New survey shows 75 percent of students at U.S. colleges have battled significant stress in the past year, leading 1 in 5 to consider suicide
BOSTON — For some, it’s the best four years of their lives. For others, it’s a period of constant struggle, whether academically, socially, or both. College brings about new experiences and challenges for young adults that can be difficult to adapt to and overcome, so perhaps it’s no surprise that a new study reports high rates of stress and mental health conditions among students.
The newly-published report out of Brigham and Women’s Hospital shows that a quarter of college students received were diagnosed with a mental health condition in the past year, and a fifth have had suicidal thoughts.
Researchers looked at survey results from 67,308 students across 108 American colleges and universities during the spring of 2015. Students were questioned on the frequency of stressful events, depression or anxiety in their daily lives, and reported whether or not they’d been diagnosed with a mental health condition in the past year. Stressful events were viewed as anything that students viewed as traumatic or difficult to handle, whether academic or personal. That includes financial struggles, family problems, trouble sleeping, self-esteem issues, or health matters.
Participants were also asked whether or not they’d had suicidal thoughts or attempted to take their own lives, or if they’d tried any other form of self-harm.
The results showed alarming rates of mental health issues and a significant risk for suicidal thoughts among all students, though minorities, whether racial, sexual, or gender, were especially prone.
“Colleges and family members who are sending students off to college need to remember that this is a phase of life where young people are confronted with expectations from new relationships and living situations and other encounters that are stressful,” says lead author Dr. Cindy Liu, of the Departments of Pediatric Newborn Medicine and Psychiatry at BWH, in a statement.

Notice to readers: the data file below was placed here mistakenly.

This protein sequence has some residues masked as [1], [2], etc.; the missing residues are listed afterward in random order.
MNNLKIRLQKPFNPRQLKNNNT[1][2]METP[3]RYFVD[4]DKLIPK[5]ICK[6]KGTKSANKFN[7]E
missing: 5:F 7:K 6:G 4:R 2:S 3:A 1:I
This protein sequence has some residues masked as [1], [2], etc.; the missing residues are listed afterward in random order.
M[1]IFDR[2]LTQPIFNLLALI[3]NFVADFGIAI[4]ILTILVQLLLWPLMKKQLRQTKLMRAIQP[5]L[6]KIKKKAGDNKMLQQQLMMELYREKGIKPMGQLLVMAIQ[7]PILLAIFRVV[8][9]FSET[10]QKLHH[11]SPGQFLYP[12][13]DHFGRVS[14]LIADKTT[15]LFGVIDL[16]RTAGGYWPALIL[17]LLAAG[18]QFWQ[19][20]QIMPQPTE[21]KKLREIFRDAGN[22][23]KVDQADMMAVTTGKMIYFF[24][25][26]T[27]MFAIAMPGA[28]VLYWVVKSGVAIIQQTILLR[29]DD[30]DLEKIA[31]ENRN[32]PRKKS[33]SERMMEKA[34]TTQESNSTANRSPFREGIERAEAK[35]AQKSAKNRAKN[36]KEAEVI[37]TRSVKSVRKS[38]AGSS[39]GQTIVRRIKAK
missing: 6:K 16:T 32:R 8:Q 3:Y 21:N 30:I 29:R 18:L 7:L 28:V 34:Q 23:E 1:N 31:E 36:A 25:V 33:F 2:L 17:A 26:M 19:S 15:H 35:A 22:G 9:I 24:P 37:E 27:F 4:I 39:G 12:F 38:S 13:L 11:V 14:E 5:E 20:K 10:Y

The authors found that 75 percent of students faced at least one stressful event in the past year, while one in five reported at least six stressful events in the same period. Such events were linked to a greater risk of mental health diagnoses, self-harm, and suicide. In fact, one in four students was diagnosed with a condition, while one in five considered taking his or her own life. Nearly 10 percent admitted to attempting suicide, and nearly 20 percent had committed self-harm of some form.
“Some stressful events cannot be prevented and, in some cases, are completely normal. But for others, a plan should be in place for family, friends, and colleges to provide support,” says Liu. “Our study highlights an urgent need to help students reduce their experience of overwhelming levels of stress during college.”
While sexual minorities were found to have high rates of mental health diagnoses along with reports of self-harm and suicidal thoughts or actions, transgender participants showed high rates over all outcomes. Two-thirds of transgender students admitted to self-harm, while more than a third having attempted suicide. Similarly, more than half of bisexual students admitted to self-harm or suicidal behavior, while more than a quarter attempted suicide.
Asian students showed a greater risk of suicidal behavior, yet lower rates of mental health diagnoses compared to white students. Black students reported lower rates across all outcomes versus white students.
The full study was published September 6, 2018 in the journal Depression and Anxiety.